April 25, 2019, by bmillar


“Helping research is not only about helping yourself but about helping the generations to come. And it does not stop there, as the research, in which you helped, may facilitate or initiate many other studies. It is like a chain reaction and credit go to all the volunteers helping with these studies.”

Sameer Gohir


A World Online

We live in a world where we can pick our phone and on a click of a button, we can order milk the next day. We can order a new book or food to be delivered same evening via online shopping portals. And in many modern houses, we can switch off the light of the top floor bedroom while we are sitting in our living by using an app. This is all due to the fascination of the internet, linking our desires and ideas to practical solutions and using a medium like ‘internet’.

We are not far from the time, where we can request treatment options for a certain condition online. In fact, most of us use online platforms to search for different medical conditions, with many in quest of online sources for self-diagnosis or to diagnose someone else and in some cases, to improve our knowledge on specific condition or disease. People living with chronic diseases are very likely to pursue peer-to-peer social media sites for support.

Health care providers have acknowledged and responded to the fact that individuals rely on Internet sources and social media for health information and to make health care decisions. Hence, the usage of social media among health care providers has risen over the past few years. It is now normal for your local gym, your local running club and your local hospital to be on Facebook, Instagram and Twitter to be sharing their wisdom with you and keeping you motivated.


Web-Based Exercises

Considering all these innovations, the University of Nottingham is studying the benefits of online exercises on the participants who are living with painful knee osteoarthritis. The purpose of this study is to test a web-based exercise intervention to reduce osteoarthritis pain, and in addition, to try and determine the effect of exercises on the level of pain which one routinely experience and on the quality of sleep. We anticipate that these exercises will reduce pain levels and improve sleeping habits, thus potentially reducing the progression of osteoarthritis. If this study proves that these exercises are effective, then our recommendations will be to offer these exercises as routine management to patients suffering from knee osteoarthritis.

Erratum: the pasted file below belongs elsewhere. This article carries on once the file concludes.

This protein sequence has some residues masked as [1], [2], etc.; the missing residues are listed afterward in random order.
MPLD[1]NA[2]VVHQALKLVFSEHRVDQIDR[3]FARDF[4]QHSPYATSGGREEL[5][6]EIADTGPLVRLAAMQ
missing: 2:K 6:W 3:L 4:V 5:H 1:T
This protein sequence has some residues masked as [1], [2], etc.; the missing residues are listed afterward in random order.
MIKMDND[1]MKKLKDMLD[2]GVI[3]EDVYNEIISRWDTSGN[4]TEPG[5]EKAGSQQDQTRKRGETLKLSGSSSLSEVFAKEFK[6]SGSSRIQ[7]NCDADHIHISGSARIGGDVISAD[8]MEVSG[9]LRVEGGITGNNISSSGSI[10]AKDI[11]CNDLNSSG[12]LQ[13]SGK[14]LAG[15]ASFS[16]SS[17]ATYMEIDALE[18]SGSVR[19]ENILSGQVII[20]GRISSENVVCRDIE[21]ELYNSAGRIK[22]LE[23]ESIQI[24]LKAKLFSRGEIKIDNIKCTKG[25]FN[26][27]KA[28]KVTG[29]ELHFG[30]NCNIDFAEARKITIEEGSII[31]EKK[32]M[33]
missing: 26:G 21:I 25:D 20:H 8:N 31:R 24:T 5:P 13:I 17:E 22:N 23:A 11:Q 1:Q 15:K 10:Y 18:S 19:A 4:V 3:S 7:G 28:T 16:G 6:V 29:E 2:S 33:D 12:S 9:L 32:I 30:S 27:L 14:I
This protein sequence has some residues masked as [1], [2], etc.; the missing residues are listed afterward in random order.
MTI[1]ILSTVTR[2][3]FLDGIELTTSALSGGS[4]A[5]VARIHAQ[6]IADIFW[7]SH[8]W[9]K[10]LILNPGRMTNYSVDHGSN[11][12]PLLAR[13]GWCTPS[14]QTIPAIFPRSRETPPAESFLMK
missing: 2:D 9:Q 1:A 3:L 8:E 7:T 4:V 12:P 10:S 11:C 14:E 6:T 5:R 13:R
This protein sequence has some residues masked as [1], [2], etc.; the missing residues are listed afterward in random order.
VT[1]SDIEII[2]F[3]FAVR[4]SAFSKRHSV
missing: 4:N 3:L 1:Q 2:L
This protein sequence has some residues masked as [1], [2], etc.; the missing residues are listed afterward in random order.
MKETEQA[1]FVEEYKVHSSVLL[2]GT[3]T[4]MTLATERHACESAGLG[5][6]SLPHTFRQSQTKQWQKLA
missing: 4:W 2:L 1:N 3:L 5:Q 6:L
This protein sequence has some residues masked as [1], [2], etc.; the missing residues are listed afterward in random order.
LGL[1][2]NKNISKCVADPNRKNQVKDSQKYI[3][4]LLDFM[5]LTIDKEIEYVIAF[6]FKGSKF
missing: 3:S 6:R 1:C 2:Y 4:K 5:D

Individuals with mild to severe knee pain are being invited to participate in the study to allow us to compare different categories of knee pain and to identify features such as their sleep patterns or some biochemical markers in their blood that may help explain the differences in pain severity between individuals.


What does the study involve?

The Nottingham Biomedical Research Centre is inviting people affected with painful knee osteoarthritis to take part in the study. The study that we are asking you to join is looking at the benefits of internet-based exercises on pain, quality of sleep, strength of muscles around your knees and overall quality of life. On a random basis, you will be allocated to either an exercise group or a control group. Regardless of the group that you are assigned to you will be invited to take part in two hospital visits planned over the period of 6-8 weeks apart. A range of assessments will be undertaken at an initial hospital appointment and will then be repeated approximately six to eight weeks later.

Both groups will go through the assessment, however, there will be no exercises recommended for the control group, and you will follow the plan or exercises given by your GP or instructions recommended by Versus Arthritis.

If you are allocated to the exercises group you will get login details via e-mail so that you can enrol in the online knee exercise academy (the Joint Academy) and start doing the exercises for your knee pain. You will be asked to complete background information online, following which a tailored exercise and the educational programme will be created for you. You will then be expected to log in daily and complete that day’s activity, which will be designed to take 5 – 30 minutes a day. The study team will be available to help should  you experience any problems with the programme.


What does Dr Ana Valdes (Chief investigator) say about the research?

“This is the first study that will investigate the relationship between osteoarthritis pain relief due to exercise and improvements in sleep and the brain-networks related to pain. In addition to showing the effectiveness of physiotherapy designed exercises delivered via an App to treat knee osteoarthritis, this study will also shed light on important scientific and medical aspects of pain and pain relief.”


Chief Investigator:

Dr Ana Valdes, Associate Professor and Reader in Musculoskeletal Genetics

Other investigators:

Professor Paul Greenhaff, Dr Abhishek Abhishek, Dr Michelle Hall, Sameer Gohir

Research Co-ordinator:

Dr Bonnie Millar

For further information please contact msk-recruitment@nottingham.ac.uk or 0115 8231676

Posted in BoneCommunicationsExerciseJointsMuscleMusculoskeletalOsteoarthritis